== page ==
Turbulence measurements under extreme conditions : the example of cryogenic flows

Christophe Baudet, Laboratoire des Ecoulements Géophysiques et Industriels (LEGI), Grenoble, France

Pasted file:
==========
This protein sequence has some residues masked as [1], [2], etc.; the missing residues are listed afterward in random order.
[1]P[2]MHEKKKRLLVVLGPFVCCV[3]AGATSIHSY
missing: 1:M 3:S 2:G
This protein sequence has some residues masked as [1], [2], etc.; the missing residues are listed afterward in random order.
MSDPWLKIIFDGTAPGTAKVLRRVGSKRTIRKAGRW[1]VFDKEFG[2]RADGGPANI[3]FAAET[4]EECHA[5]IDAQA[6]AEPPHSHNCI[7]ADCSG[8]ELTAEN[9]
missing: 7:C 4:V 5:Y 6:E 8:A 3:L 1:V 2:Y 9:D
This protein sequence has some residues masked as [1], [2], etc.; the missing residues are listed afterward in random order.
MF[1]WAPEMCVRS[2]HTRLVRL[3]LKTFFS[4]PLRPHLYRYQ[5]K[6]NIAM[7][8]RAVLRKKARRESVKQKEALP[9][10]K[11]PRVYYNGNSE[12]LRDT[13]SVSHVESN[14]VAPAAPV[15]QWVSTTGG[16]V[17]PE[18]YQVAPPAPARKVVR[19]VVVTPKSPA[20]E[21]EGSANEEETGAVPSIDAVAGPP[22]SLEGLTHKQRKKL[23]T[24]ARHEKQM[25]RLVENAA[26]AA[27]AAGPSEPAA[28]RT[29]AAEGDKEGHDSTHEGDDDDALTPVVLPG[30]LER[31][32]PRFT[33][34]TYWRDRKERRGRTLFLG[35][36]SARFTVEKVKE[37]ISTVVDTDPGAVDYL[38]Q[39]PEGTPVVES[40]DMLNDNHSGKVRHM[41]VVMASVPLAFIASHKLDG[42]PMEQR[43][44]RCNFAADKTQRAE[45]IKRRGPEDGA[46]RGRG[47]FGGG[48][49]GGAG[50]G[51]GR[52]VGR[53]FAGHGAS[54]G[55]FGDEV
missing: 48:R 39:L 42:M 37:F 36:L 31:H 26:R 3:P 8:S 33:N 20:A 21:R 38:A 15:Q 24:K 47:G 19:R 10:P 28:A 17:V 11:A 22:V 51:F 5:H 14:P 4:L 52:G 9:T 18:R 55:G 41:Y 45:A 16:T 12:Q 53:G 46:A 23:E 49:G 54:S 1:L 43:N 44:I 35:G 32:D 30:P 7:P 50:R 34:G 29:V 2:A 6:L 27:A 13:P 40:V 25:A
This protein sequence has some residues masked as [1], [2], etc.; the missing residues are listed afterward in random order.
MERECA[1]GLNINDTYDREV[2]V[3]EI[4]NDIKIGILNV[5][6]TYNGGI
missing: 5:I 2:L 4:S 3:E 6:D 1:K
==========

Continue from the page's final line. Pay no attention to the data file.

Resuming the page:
The realization and characterization of very high Reynolds number flows is still a challenging problem either for experimentalists or numericians. I will discuss some of the reasons which motivate such a quest for very large Reynolds turbulence as well as the need for well controled experimental situations (ruling out, in some way, geophysical flows). A very promising route to the production of highly turbulent laboratory flows is the resort to cryogenic helium, due to several unique physical properties of this fluid. I will describe two recent experiments performed in Helium at very low temperatures (a jet flow around 4 K and a grid flow below the critical temperature where helium is in the superfluid state), as well as the dedicated instrumentation necessary to the probing of the turbulent fluctuations in such extreme conditions. I will end with a presentation of the statistical results obtained at Taylor microscale Reynold numbers flows up to 6000.